TOPEKA — With more than 14 months left until the general election, the race for Kansas governor is becoming increasingly crowded and competitive as candidates on both sides eye the seat being vacated by an unpopular incumbent, Gov. Sam Brownback.
Already, three Republican statewide office holders have entered the race, and Democrats are preparing for their first primary in 20 years, promising a shift from Brownback-era policies. This early, some political science professors said it’s difficult to distinguish candidates from one another, but to come out on top in a crowded primary, gubernatorial hopefuls will have to set themselves apart and compete for campaign funds.
“A year and two months out, it’s as confusing as I’ve ever seen it,” said Burdett Loomis, a professor at the University of Kansas who served in the administration of former Gov. Kathleen Sebelius.
On the Republican side, Trump-aligned conservative Kansas Secretary of State Kris Kobach is thought by some to be the front-runner, though the race also includes governor-in-waiting and Lt. Gov. Jeff Colyer, a fellow conservative. Kansas Insurance Commissioner Ken Selzer is also running on a promise of efficient government.
Other Republicans, such as former state Sen. Jim Barnett and former Rep. Ed O’Malley, who is considering a run, appear to be positioning themselves as moderate Republicans. Wichita businessman Wink Hartman has dubbed himself a political outsider.
Patrick Miller, an associate professor at the University of Kansas, called Kobach the obvious favorite in the Republican primary, but Loomis said it was too early to tell.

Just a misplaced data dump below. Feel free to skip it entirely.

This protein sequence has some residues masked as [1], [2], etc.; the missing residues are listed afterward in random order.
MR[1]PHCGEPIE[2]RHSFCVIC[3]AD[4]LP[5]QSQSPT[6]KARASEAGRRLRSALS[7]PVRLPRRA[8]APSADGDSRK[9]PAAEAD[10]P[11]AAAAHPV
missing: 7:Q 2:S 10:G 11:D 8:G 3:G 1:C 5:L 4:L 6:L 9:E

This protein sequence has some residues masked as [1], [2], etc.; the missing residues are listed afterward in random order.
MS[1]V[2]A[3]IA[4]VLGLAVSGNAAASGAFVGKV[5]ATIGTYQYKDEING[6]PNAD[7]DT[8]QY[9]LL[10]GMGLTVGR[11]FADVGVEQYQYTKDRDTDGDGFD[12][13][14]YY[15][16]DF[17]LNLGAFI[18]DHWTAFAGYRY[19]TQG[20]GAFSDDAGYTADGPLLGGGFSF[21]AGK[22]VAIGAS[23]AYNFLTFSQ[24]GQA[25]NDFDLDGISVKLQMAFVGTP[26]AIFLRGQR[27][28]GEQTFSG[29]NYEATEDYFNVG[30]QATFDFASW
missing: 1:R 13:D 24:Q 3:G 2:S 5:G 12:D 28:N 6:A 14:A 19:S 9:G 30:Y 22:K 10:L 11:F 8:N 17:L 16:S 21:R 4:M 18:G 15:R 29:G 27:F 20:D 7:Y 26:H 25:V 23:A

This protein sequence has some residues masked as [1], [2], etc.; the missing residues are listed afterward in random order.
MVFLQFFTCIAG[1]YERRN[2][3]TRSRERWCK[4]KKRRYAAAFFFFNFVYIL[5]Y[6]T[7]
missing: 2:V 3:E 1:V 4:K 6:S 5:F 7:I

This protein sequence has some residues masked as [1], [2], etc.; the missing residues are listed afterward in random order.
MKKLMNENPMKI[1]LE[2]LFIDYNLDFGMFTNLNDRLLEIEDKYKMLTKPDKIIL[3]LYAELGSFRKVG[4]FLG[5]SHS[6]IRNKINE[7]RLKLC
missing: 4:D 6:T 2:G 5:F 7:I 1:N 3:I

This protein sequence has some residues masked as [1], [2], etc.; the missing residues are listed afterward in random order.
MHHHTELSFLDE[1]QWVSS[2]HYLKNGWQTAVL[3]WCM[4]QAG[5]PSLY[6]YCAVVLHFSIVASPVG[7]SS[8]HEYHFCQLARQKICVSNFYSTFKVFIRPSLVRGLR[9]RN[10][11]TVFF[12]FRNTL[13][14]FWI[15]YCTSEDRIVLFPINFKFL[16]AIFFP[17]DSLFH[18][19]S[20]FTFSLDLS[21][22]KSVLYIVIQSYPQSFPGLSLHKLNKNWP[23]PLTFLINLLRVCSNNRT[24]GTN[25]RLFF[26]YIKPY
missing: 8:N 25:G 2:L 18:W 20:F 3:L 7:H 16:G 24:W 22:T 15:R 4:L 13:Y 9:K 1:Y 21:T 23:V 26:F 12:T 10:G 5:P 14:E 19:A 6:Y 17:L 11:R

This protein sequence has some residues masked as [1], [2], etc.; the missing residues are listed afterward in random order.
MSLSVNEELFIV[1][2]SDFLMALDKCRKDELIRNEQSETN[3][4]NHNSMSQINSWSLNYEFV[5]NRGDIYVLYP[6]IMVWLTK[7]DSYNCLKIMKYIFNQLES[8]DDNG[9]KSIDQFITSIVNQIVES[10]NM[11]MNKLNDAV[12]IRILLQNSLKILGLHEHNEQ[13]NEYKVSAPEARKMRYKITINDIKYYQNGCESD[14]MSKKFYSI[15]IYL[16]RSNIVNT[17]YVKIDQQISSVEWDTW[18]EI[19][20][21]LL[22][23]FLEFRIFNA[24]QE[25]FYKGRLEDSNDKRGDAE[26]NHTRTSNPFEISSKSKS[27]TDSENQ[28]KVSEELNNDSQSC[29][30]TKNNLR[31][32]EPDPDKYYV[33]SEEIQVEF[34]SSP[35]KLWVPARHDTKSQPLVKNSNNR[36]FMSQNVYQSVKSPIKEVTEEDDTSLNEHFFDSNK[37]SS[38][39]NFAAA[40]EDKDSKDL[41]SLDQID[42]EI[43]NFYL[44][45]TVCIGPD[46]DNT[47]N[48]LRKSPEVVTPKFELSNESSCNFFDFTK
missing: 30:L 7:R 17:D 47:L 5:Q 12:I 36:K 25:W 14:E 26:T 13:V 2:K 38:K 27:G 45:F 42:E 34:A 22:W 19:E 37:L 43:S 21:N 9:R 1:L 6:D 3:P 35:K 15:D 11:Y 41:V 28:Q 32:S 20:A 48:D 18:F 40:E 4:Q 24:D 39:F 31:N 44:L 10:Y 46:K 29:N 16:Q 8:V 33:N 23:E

“I think the fact that there’s so many people interested simply means that there’s no overwhelming favorite,” Loomis said.
Washburn University political science professor Bob Beatty said Kobach’s name recognition advantage came with the baggage of having low approval ratings. Kobach had the most name recognition but least favorable rating in a survey released this spring by the Docking Institute of Public Affairs at Fort Hays State University.
On the Democratic side, former state Secretary of Agriculture Joshua Svaty, former Wichita mayor Carl Brewer, House Minority Leader Jim Ward and Olathe physician Arden Andersen are running in what could be the first Democratic primary since 1998. Wichita high school student Jack Berger also declared his candidacy despite not being able to vote for himself.
Kansas Elections Director Bryan Caskey said there previously have been large numbers of candidates when an incumbent, like Brownback, is term-limited.
Ward said he thought the Democratic field was larger than usual because voters want continued work to roll back Brownback-era policies.
“I think you see a lot of energy out there to continue the progress, to move forward,” Ward said.
Beatty said it’s difficult to predict whom voters will support in a primary because they cannot default to a candidate based on party affiliation, removing certainty regarding what party-line voters will decide. With a competitive primary, though, he said there will be lots of debates, forums and campaigning for voters to watch and study.
“I would argue voters need to not be cynical, but instead embrace this,” Beatty said.